NIH Clinical Center

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National Institutes of Health Clinical CenterProfile

Skip left navigation list link group.Contents

Introduction

Message from the Director

Important Events in Clinical Center History

Governance and Accreditation

Organization Structure and Programs

Heralding Fifty Years of Clinical Caring and Clinical Research

The Mark O. Hatfield Clinical Research Center

Activation Planning for the Clinical Research Center

The Edmond J. Safra Family Lodge

Clinical Research

Clinician Highlight

Clinical Research Training

Organizational Effectiveness and Efficiency

Public Outreach  End of left navigation list link group.

Introduction
The Mark O. Hatfield Clinical Research Center

The Mark O. Hatfield Clinical Research Center (CRC) becomes home to new inpatient units, day hospitals and research labs in 2004 providing the environment that today’s clinical researchers need for advancing clinical science in a humane and healing patient care atmosphere.

Aerial photo taken at the end of 2003 of the Mark O. Hatfield Clinical Research Center with the exterior complete.

2003 saw the completion of several construction milestones. By year’s end the overall construction was more than 90 percent complete with the building exterior wall system fully in place, the main mechanical and electrical systems completely installed, and the building interior work about 60 percent complete. The CRC will have 242 inpatient beds, 83 day hospital stations and approximately 140,000 net square feet of research laboratories and vivarium.

The new facility connects to the existing Warren Grant Magnuson Clinical Center. A hallmark of this original building is the proximity of patient care units to scientific labs. The CRC will maintain the tradition of rapidly moving biomedical findings from the laboratory into the mainstream of medical practice.

Design of the CRC reflects the parallel priorities of patient care and clinical research, accommodating the physical requirements of the latest medical technology while providing a friendly atmosphere and efficient environment for patients and clinical investigators. Four brick-and-curtain wall wings, paired around landscaped courtyards, will flank a glass-enclosed science court atrium that will serve as the core of the new complex. The six- and eight-story wings sweeping across the north front of the existing Clinical Center building will allow patients and scientists to take advantage of the views of NIH’s campus setting.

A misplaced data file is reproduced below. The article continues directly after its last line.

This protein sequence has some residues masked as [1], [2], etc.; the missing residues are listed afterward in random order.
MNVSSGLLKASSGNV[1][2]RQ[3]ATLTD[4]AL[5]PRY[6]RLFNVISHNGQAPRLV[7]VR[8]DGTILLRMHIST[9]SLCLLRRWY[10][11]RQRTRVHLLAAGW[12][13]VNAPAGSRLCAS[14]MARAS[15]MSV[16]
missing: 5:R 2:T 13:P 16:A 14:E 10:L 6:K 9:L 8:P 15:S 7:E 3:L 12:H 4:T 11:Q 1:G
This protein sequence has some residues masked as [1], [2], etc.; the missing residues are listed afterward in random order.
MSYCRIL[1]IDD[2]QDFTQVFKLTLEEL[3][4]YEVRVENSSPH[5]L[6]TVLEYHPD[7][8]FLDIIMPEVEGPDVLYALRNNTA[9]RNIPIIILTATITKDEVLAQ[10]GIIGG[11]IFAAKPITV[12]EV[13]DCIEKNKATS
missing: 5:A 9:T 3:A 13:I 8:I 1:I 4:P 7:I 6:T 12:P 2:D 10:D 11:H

The structure’s primary design concepts feature:

Flexibility. Designs of the patient-care and laboratory wings are highly flexible with the ability to accommodate day-to-day changes within the given functional space. For example, it will be possible to change a normal acute care room into an isolation room, a single patient room into a double patient room and a normal patient room into a day hospital station.

Adaptability. The new facility’s design is highly adaptable and has the ability to accommodate changing functions within a single space. For example, a patient-care area could be converted into a research laboratory and vice-versa.

Healing Environment. The new design is intended to provide a warm, friendly and healing environment for patients.

Community. The new building will serve as a focal point for the NIH campus and provide opportunities for interaction among scientists and clinicians.

Steps away from the new hospital will be two facilities, The Children’s Inn at NIH (http://www.childrensinn.org/) and The Edmond J. Safra Family Lodge (http://clinicalcenter.nih.gov/participate/patientinfo/family_lodge.shtml), home-like settings that will welcome families, loved ones and caregivers coming to the CRC. Construction of the Family Lodge will be complete in the summer of 2004 and the Children’s Inn will open a new addition, doubling its capacity, in the spring of 2004. A dedicated entrance to the NIH campus for patients and their visitors will be staffed by hospital employees who can greet and assist those arriving at the new Mark O. Hatfield Clinical Research Center (http://www.cc.nih.gov/ccc/crc/).

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